Big-wave surfer Ramón Navarro recently made the long journey from Chile to the North Shore of Oahu to participate in “The Eddie,” the most prestigious big wave surfing event in the world. The Quicksilver In Memory of Eddie Aikau BigWave Invitational has only taken place eight times in the last 31 years, and Ramon didn’t want to miss it.
After flying all the way to Hawaii, Ramon arrived at Waimea Bay early in the morning on Feb. 10th but even in the darkness, he couldn’t see or hear the pounding waves. To the disappointment and dismay of thousands of spectators and the 28 wave gladiators, the Eddie was called off that day due to unfavorable conditions. There were no wild beasts for Ramón to tame that day at Waimea Bay.
The last Eddie ran seven years ago when the Bay roared to life in 2009. At that contest, Ramón Navarro surfed some of the biggest waves of the day and earned a 5th place finish among the best big-wave surfers in the world. If that wasn’t enough of a career highlight, he was also awarded the Monster Energy Drop Award for conquering a giant wave of 35 feet and masterfully avoiding being swallowed by the huge explosion of white water created upon detonation. That ride made history by putting up the third perfect 100-point score in the eight events that have been run in the past quarter century.
“That was one of the best waves of my life,” Ramón told author Stuart Coleman at Waimea Bay during the opening ceremony for the contest, reminiscing on that moment. “It changed my career forever, it changed my life forever. Eddie sent that wave to me.” That ride was the highlight of the new Patagonia film called The Fisherman’s Son, which portrayed Ramón’s roles as a big-wave rider and activist and his journey from Peru to Hawaii’s North Shore, where he was chosen to compete in the Eddie.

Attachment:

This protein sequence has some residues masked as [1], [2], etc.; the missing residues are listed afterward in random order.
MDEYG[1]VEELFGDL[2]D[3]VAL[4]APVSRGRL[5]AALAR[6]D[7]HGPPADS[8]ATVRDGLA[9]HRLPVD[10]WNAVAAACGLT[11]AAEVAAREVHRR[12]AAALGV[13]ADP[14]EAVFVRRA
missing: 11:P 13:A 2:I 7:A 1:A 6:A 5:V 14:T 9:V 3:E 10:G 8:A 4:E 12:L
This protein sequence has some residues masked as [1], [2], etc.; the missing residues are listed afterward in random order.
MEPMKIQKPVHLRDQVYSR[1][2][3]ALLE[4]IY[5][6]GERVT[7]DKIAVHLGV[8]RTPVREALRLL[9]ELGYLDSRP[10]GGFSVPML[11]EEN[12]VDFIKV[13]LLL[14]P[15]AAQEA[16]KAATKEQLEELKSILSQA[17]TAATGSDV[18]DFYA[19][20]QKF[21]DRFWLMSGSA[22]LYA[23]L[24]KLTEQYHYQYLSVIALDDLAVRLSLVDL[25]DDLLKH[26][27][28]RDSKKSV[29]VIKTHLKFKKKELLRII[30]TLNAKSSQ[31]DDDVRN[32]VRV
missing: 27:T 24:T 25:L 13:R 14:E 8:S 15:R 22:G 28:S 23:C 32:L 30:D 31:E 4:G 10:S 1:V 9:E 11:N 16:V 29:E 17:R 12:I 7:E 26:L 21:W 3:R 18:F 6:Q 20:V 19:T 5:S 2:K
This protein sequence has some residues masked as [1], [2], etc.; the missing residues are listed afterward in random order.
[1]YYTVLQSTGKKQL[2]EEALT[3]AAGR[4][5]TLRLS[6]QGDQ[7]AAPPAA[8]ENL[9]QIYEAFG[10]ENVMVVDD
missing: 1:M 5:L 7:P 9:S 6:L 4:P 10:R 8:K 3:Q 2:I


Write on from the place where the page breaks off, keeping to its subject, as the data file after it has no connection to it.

The Eddie was the first surf contest of this magnitude ever to be hosted. With required, consistent wave heights of 20-30 feet at Waimea Bay, this contest has a fickle history. However, regardless of how seldom the Eddie is a go, this event has had a more profound impact on surfing, both as a sport and a cultural event, than any other contest. It not only commemorates the life of Edward Ryon Makuahanai Aikau (Eddie) but celebrates Hawaiian culture as well.
Born and raised in the waves of Chile, Ramón has fought hard to protect his own culture and its beautiful coastal areas. As a surf ambassador for Save the Waves Surf, an environmental non-profit, he led a community opposition to the construction of a proposed sewage pipeline being built in Pichilemu, Chile. In honor of his work as a committed activist, taking care of both land and sea, Ramón was awarded the Surfrider Foundation’s prestigious John Kelly Environmental Achievement Award in 2015.
“That was amazing…I am really proud,” Ramón told Coleman and Surfrider Board Member Ed Kertis at Waimea after receiving the Award. “It is a great motivation for me to keep doing what I am doing.”
Ramón has proven to be a dedicated surf ambassador, not only in charging giant waves, yet also challenging environmental injustice. Two weeks after the contest was almost run, Waimea Bay roared back to life on Feb. 25. Reporters and big-wave veterans said that the waves were the largest in the contest’s history. With butterflies in his stomach, Ramón charged into the giant surf as if chanting the mantra Eddie Would Go.
Even though John John Florence came out the winner that day, no one placed a perfect score like Ramón did at the last contest. Ramon can take comfort in the fact that he still has one of the few perfect scores at the Bay, and like Eddie, his legacy will live on in the good work he is doing for the environment.